It’s been a rather sad week and for that reason I am keeping this brief.  I don’t want to be morose and I don’t want to dwell on things, this has always been such an upbeat blog, but one of our chickens, one of the big ginger farm hens, died at the weekend.  It was simply horrid.  Hetty and I were down at the bottom of the garden cutting some of the lower branches off the lime tree, when something made us decide to take a look inside the chicken coop.  I truly don’t know why, but we opened the door and there inside was Buack Buack, flapping her wings in a crazy fashion.  I ran as fast as I could back to the house and called for Roddy and Millie to come quickly.  We were no more than two or three minutes.  We opened the door and she was dead, lying on the floor of the coop.  It was awful.

We stood hugging our poor sobbing children.  But like most children, within half an hour they were playing with a friend, poor chicken temporarily forgotten, screams of laughter once again rung around the garden and Gigi returned to her current hobby, taming Penny and Adrian so they eat out of her hand!


We phoned our vet and they told us to bring her straight in and they would carry out an autopsy for us.  We really did want to know why she had died.  Why, why, why?  Roddy loaded the box into the car and off we trundled to our vet who is in the middle of Rochefort.  Amid Louis XIV’s venerated and exquisite 17th century buildings, you would imagine a very la-de-da surgery, caring for the pampered pooches of the sophisticated residents living in such a beautiful part of the town.  But no, this is very much a vet caring for farm animals too.  The shelves are lined with fly-masks for horses and various boxes that indicate their contents will be helpful to sick sheep, cattle, pigs and goats!  Whilst waiting we casually looked at the notice-board; did we want a 2 year-old ewe? A puppy? Some goats? Or perhaps some riding lessons?  Noticeboards are such fun to read but rather dangerous – suddenly I was wondering if Roddy would mind terribly if we had a sheep, and as we had talked endlessly about getting a puppy in the summer, and as it is nearly the summer after all………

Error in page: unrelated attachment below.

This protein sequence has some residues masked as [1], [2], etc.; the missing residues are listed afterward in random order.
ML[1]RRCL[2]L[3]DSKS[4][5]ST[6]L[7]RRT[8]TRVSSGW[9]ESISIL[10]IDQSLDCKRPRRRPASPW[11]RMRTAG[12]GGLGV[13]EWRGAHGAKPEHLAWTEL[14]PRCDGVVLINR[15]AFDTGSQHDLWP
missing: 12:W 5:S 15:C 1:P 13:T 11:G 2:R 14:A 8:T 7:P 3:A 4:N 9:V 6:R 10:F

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And then, we nearly came away with another kitten; nearly but not quite, as we really, really, did NOT want another kitten!  But they were so adorable and I am such a pushover when it comes to any small helpless newborn creature.  The veterinary nurse showed them to us; they were about three weeks old and just starting to open their eyes.  They had been left on the vet’s doorstep in a cardboard box the night before.  I suppose someone was desperate and didn’t know what to do with them – at least they had the decency to leave them at the vet’s.


14 thoughts on “TRAGEDY IN THE COOP

    1. Puppies and chickens – not a match made in heaven!!! This one ate something that disagreed with her. We don’t use pesticides, but she obviously found something somewhere, maybe a poisoned snail or slug wandered over from the neighbours garden. I am thankful it wasn’t a virus, as we have two broody hens sitting on a lot of eggs!

  1. Please accept my heartfelt condolences on the loss of Buack Buack. I hope that the wonderful life you gave her gives you some consolation. Sincerely, Leslie

    1. Thanks Leslie. I always look at the chickens totally free range and think what a lovely life it must be. It was very sad but at least she appeared not to suffer for more than a few minutes.

  2. I am sorry about your chicken – it can be hard on children. We used to have chickens and when one died our daughters were very upset. We also got too many eggs – we gave them away. Do you get many eggs?

    1. Thank you, yes it is tough on children. We get so many eggs and yes I too give them away, but it really does feel good to give something away that we have produced as it were, totally organic and totally free range, they have a great life our chickens, an acre of gardens to roam in! They are such tasty eggs! Great to have you following by the way, thank you, have a lovely week 🙂

    1. Yes they are very much part of the family. However I am happy to say it was not a virus, she ate something that had disagreed with her. I am relieved that the others are not in danger.

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